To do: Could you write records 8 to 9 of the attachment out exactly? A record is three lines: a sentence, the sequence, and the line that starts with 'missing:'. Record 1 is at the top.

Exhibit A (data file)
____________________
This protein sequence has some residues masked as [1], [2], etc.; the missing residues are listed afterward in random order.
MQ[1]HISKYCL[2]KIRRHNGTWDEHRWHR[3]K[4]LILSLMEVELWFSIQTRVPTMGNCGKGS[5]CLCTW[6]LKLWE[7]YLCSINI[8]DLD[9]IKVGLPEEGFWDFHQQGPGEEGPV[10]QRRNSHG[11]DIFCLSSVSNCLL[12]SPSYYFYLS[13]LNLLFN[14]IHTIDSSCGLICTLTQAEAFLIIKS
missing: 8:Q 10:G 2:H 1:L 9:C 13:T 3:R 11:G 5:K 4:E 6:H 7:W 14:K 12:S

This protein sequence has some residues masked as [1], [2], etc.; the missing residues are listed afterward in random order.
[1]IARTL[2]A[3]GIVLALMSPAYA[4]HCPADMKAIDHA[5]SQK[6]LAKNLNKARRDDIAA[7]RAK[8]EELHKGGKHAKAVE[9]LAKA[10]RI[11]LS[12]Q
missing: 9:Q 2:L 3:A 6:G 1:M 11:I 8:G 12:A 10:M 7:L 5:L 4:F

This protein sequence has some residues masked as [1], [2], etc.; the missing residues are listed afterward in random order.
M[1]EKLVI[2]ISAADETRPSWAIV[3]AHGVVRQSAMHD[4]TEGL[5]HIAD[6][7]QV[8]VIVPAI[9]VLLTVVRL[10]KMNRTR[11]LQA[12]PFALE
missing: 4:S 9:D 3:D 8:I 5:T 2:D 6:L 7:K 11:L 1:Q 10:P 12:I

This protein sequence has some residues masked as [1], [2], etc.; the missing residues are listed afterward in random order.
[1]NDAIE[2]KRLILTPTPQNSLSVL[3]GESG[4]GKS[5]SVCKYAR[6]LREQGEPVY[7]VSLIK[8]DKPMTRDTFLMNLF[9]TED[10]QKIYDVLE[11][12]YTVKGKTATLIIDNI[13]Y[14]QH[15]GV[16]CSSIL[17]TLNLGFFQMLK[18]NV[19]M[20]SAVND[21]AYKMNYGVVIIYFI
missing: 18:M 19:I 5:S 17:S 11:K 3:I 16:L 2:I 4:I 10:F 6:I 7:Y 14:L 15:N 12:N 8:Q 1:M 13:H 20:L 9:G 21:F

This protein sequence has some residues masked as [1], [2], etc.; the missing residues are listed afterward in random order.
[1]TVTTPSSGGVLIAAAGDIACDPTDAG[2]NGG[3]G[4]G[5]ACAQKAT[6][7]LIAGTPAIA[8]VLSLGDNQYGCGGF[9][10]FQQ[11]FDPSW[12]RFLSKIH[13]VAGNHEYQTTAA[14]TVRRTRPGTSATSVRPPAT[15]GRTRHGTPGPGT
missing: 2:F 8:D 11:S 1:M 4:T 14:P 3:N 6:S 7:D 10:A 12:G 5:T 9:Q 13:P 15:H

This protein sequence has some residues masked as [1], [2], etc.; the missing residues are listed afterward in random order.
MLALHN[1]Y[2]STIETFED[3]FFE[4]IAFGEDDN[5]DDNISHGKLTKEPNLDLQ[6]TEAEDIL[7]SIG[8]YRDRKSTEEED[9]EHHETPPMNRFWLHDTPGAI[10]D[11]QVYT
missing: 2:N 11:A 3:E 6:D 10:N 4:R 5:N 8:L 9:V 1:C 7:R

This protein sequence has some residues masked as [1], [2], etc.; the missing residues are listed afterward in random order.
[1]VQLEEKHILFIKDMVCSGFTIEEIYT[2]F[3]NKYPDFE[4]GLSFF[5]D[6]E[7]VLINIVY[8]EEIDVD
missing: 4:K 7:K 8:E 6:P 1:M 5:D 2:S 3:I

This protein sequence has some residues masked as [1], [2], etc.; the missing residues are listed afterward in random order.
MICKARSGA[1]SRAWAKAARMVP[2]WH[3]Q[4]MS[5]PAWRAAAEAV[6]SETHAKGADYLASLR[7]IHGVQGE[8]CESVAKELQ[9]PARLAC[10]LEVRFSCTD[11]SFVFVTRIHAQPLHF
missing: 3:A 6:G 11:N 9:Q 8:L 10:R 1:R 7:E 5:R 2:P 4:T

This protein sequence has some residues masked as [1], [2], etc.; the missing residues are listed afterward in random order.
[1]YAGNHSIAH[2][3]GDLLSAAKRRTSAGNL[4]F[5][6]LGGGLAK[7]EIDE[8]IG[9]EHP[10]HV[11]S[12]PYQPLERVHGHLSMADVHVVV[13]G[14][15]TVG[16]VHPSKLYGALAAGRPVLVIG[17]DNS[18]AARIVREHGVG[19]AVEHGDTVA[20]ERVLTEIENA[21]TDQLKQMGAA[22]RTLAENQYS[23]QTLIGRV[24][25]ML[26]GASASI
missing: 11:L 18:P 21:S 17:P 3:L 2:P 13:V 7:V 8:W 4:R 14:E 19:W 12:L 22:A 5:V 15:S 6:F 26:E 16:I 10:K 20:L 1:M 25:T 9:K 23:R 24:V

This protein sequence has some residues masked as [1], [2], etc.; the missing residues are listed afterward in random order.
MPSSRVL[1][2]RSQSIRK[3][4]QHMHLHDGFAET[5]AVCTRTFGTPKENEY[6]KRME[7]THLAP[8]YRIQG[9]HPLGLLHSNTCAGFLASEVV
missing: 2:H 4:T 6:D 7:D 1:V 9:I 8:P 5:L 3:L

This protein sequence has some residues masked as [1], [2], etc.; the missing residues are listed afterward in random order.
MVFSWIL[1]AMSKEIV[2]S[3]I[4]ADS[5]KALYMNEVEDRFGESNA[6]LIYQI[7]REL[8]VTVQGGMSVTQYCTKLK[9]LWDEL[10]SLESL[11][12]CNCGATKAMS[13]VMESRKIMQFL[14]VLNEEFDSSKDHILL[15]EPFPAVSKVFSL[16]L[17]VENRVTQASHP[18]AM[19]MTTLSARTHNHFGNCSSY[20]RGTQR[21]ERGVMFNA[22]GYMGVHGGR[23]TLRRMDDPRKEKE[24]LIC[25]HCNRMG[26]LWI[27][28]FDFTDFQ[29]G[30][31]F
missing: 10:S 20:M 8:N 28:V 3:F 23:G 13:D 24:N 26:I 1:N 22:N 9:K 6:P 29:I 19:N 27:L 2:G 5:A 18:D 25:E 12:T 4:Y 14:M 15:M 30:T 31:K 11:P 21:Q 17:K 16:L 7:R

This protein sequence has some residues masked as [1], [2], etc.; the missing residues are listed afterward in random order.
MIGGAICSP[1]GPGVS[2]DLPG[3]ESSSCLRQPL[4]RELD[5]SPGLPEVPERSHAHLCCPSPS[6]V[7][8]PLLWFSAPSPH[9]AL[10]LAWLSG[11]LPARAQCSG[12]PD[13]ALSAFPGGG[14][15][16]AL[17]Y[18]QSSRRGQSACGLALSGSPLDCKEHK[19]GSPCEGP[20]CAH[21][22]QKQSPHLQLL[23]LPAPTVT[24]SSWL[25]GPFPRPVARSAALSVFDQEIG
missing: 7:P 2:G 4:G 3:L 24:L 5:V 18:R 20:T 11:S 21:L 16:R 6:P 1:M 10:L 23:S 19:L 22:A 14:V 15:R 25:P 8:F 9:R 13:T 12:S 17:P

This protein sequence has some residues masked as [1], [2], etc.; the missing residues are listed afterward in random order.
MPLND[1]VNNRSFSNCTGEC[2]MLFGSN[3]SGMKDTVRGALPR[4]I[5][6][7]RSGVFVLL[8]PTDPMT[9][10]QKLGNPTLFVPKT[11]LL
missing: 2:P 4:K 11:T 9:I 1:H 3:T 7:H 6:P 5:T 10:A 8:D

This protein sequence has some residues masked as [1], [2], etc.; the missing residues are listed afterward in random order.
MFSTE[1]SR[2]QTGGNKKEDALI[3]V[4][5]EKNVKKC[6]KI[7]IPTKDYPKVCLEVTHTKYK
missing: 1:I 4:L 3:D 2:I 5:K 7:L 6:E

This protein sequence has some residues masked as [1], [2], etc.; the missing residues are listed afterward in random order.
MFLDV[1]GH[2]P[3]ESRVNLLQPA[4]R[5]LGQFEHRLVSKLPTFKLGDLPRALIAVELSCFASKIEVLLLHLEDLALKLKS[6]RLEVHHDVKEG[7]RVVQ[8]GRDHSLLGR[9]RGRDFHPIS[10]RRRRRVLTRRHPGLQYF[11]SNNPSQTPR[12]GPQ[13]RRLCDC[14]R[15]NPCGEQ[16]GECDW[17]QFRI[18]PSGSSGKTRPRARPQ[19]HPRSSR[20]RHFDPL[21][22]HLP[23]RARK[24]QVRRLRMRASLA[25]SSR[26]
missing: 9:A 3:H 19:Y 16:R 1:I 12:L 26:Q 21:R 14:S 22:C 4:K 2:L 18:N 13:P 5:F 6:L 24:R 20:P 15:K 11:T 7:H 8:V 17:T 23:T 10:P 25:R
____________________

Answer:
This protein sequence has some residues masked as [1], [2], etc.; the missing residues are listed afterward in random order.
MICKARSGA[1]SRAWAKAARMVP[2]WH[3]Q[4]MS[5]PAWRAAAEAV[6]SETHAKGADYLASLR[7]IHGVQGE[8]CESVAKELQ[9]PARLAC[10]LEVRFSCTD[11]SFVFVTRIHAQPLHF
missing: 3:A 6:G 11:N 9:Q 8:L 10:R 1:R 7:E 5:R 2:P 4:T

This protein sequence has some residues masked as [1], [2], etc.; the missing residues are listed afterward in random order.
[1]YAGNHSIAH[2][3]GDLLSAAKRRTSAGNL[4]F[5][6]LGGGLAK[7]EIDE[8]IG[9]EHP[10]HV[11]S[12]PYQPLERVHGHLSMADVHVVV[13]G[14][15]TVG[16]VHPSKLYGALAAGRPVLVIG[17]DNS[18]AARIVREHGVG[19]AVEHGDTVA[20]ERVLTEIENA[21]TDQLKQMGAA[22]RTLAENQYS[23]QTLIGRV[24][25]ML[26]GASASI
missing: 11:L 18:P 21:S 17:P 3:L 2:P 13:V 7:V 8:W 4:R 14:E 19:W 12:L 22:A 5:V 15:S 6:F 26:E 16:I 10:K 20:L 1:M 25:T 9:K 23:R 24:V